Post Malone caused a minor firestorm with his comments that “nobody talks about real sh*t in rap,” and rightfully so; he made his bones in the music business being billed ostensibly as a rap artist with tracks like “White Iverson” and “Congratulations.”
“If you’re looking for lyrics, if you’re looking to cry, if you’re looking to think about life, don’t listen to hip-hop,” Post said in a recent interview with Poland outlet NewOnce. “There’s great hip-hop songs where they talk about life and they spit that real sh*t, but right now, there’s not a lot of people talking about real sh*t. Whenever I want to cry, whenever I want to sit down and have a nice cry, I’ll listen to some Bob Dylan.”
While he’s always blended a singsong style and varied musical genres and influences into his creative output and his live performances, he’s been primarily identified, however inaccurately, as a rapper.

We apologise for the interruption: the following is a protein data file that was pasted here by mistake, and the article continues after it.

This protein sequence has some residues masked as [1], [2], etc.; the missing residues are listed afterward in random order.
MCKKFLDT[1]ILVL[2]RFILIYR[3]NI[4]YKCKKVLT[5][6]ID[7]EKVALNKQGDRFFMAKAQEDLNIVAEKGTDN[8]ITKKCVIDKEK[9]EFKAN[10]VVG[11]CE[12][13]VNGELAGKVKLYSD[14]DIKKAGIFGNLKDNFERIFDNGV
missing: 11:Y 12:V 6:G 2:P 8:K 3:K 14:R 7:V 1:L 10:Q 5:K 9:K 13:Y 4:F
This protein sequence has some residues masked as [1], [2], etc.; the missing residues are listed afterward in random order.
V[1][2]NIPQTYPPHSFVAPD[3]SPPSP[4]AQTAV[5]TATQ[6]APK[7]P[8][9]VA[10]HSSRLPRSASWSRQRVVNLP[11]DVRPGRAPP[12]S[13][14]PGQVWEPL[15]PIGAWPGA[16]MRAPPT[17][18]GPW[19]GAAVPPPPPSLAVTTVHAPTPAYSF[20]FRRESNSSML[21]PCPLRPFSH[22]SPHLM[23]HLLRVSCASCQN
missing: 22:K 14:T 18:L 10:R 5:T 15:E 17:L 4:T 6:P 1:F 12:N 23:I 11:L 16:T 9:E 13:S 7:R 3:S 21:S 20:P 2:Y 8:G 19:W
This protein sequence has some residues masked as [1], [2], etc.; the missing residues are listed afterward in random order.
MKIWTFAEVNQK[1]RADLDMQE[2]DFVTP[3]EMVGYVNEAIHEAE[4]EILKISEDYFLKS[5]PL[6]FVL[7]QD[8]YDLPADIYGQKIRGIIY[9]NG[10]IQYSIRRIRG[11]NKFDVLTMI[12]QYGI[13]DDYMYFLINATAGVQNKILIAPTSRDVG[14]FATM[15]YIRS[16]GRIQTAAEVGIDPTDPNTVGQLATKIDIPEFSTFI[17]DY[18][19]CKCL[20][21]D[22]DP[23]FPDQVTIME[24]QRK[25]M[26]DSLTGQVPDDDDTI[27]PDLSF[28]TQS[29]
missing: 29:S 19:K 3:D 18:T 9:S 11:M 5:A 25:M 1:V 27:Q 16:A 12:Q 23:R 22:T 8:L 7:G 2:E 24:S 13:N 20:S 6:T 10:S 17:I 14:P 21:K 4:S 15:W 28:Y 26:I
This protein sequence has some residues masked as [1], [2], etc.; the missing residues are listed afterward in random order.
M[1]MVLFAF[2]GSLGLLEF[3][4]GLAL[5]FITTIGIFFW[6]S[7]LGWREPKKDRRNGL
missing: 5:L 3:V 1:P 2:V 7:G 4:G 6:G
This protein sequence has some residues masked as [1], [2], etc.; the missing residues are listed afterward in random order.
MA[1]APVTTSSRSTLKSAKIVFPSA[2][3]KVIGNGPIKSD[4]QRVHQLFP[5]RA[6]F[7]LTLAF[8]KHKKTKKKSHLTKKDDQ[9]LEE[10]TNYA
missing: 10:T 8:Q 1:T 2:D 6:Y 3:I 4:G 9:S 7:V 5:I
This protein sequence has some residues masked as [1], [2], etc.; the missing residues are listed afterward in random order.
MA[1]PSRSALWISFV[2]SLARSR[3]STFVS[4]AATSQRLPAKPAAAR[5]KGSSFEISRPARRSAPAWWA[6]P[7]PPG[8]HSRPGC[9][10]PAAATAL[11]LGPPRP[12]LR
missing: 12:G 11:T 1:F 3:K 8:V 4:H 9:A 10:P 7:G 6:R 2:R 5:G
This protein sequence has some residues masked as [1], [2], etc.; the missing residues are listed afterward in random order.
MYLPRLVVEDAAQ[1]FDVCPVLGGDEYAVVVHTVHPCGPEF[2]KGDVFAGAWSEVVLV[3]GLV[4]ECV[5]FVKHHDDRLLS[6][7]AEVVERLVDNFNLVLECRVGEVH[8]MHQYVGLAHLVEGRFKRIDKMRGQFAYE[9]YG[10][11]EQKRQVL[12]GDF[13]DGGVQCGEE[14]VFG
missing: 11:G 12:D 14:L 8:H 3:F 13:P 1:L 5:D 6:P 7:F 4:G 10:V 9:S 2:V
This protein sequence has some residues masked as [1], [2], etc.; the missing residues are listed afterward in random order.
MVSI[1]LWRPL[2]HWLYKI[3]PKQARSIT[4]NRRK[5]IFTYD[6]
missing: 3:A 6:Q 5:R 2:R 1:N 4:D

Which is why it’s so disturbing to see him toss away the genre that gave him his purpose and kickstarted his career — but not unexpected. We’ve seen this movie before. It’s happened so many times that the beats have become almost rote to those who have followed hip-hop with even cursory interest.
What is disappointing is seeing just how little regard Post Malone holds for the music that gave him his place, and how little experience he has with hip-hop — as a genre and as a culture. Historically and currently, rap has always talked about “real sh*t,” from interpersonal issues to social justice. If Post Malone doesn’t recognize this he’s only been listening with half an ear.